The propagation of electromagnetic waves parallel to the magnetic field in the nightside Venus ionosphere is presented in a theoretical and numerical analysis. The model assumes a source of electromagnetic radiation in the Venus atmosphere, such as that produced by lightning. Specifically addressed is wave propagation in the altitude range z = 130-160 km at the four frequencies detectable by the Pioneer Venus Orbiter Electric Field Detector: 100 Hz, 730 Hz, 5.4 kHz, and 30 kHz. Parameterizations of the wave intensities, peak electron density, and Poynting flux as a function of magnetic field are presented. The waves are found to propagate most easily in conditions of low electron density and high magnetic field. The results of the model are consistent with observational data.

  1. Wave propagation in metamaterials mimicking the topology of a cosmic string

    Science.gov (United States)

    Fernández-Núñez, Isabel; Bulashenko, Oleg

    2018-04-01

    We study the interference and diffraction of light when it propagates through a metamaterial medium mimicking the spacetime of a cosmic string—a topological defect with curvature singularity. The phenomenon may look like a gravitational analogue of the Aharonov-Bohm effect, since the light propagates in a region where the Riemann tensor vanishes, being nonetheless affected by the non-zero curvature confined to the string core. We carry out the full-wave numerical simulation of the metamaterial medium and give the analytical interpretation of the results by use of the asymptotic theory of diffraction, which turns out to be in excellent agreement. In particular, we show that the main features of wave propagation in a medium with conical singularity can be explained by four-wave interference involving two geometrical optics and two diffracted waves.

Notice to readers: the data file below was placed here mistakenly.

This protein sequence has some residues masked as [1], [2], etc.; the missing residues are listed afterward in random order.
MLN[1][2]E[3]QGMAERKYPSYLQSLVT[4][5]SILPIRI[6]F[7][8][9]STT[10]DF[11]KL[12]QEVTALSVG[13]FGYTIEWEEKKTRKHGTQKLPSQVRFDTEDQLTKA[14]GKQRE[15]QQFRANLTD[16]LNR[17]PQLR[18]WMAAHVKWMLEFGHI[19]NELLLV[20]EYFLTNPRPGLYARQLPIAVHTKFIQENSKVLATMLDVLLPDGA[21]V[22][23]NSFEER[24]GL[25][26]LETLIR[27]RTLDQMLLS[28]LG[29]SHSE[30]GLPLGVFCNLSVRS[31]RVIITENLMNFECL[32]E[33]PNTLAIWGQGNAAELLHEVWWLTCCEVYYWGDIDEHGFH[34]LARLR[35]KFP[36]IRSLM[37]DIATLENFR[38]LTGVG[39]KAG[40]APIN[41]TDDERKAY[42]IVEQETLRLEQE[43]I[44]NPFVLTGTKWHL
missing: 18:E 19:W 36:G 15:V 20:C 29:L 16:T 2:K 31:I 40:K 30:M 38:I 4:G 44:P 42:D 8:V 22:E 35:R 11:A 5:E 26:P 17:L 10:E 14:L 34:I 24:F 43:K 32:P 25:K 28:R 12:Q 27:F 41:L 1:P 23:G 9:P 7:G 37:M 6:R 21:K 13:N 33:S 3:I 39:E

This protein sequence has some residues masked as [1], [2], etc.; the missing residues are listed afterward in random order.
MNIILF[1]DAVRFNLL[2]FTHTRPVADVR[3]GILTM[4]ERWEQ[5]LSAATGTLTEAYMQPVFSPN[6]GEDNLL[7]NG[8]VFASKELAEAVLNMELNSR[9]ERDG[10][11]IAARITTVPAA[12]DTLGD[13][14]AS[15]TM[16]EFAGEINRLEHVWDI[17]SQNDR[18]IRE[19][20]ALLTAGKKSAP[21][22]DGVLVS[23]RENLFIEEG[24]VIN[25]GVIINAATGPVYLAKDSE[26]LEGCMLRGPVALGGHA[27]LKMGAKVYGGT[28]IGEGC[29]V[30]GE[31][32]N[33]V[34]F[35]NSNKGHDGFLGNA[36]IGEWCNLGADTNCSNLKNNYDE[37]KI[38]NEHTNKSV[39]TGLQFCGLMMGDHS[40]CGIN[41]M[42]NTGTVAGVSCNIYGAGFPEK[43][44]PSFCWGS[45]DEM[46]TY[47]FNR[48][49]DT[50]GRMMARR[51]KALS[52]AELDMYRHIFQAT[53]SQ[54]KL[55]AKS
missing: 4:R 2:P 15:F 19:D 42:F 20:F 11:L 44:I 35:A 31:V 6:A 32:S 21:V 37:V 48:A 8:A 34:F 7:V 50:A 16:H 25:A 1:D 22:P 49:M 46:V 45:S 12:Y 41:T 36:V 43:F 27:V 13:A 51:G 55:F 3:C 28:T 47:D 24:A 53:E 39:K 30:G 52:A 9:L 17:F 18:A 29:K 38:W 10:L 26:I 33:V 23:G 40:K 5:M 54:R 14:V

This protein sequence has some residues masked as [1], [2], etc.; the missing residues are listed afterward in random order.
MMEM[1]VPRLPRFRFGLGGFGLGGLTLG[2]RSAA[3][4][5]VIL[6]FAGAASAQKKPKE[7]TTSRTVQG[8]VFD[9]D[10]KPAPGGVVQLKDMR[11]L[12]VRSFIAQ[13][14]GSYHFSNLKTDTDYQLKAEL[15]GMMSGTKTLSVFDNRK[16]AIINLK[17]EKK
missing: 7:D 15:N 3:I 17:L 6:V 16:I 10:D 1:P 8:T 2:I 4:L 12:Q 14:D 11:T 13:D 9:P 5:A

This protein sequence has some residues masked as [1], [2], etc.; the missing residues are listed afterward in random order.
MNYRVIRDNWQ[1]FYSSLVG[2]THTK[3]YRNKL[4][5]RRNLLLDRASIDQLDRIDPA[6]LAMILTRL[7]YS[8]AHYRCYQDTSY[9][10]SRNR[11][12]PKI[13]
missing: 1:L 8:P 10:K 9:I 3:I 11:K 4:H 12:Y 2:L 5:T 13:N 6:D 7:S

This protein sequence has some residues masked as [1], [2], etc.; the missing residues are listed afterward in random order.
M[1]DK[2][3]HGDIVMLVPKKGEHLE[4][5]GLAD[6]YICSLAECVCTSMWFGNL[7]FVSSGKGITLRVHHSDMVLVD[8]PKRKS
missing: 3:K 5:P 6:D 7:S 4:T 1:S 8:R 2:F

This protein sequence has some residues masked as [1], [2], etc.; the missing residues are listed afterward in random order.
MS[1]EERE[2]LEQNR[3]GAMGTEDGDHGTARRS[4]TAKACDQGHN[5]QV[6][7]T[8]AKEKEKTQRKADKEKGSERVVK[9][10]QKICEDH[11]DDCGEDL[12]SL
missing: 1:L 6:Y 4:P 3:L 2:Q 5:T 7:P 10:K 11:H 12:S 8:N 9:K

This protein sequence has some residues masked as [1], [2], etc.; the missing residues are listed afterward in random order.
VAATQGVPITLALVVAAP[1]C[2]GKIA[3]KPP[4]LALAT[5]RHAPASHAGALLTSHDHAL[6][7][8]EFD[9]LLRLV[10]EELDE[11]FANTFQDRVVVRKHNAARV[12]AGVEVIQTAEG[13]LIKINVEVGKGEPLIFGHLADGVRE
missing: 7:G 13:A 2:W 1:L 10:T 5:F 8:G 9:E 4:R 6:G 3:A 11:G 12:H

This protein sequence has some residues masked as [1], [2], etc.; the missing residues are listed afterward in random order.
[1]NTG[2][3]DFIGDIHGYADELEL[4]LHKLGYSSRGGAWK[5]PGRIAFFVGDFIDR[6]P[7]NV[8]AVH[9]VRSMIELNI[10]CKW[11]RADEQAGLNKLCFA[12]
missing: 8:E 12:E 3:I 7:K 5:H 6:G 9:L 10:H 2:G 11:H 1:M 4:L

2. Effects of ion-atom collisions on the propagation and damping of ion-acoustic waves

    DEFF Research Database (Denmark)

    Andersen, H.K.; D'Angelo, N.; Jensen, Vagn Orla

    1968-01-01

    Experiments are described on ion-acoustic wave propagation and damping in alkali plasmas of various degrees of ionization. An increase of the ratio Te/Ti from 1 to approximately 3-4, caused by ion-atom collisions, results in a decrease of the (Landau) damping of the waves. At high gas pressure and....../or low wave frequency a "fluid" picture adequately describes the experimental results....

  3. Propagation behavior of two transverse surface waves in a three-layer piezoelectric/piezomagnetic structure

    Science.gov (United States)

    Nie, Guoquan; Liu, Jinxi; Liu, Xianglin

    2017-10-01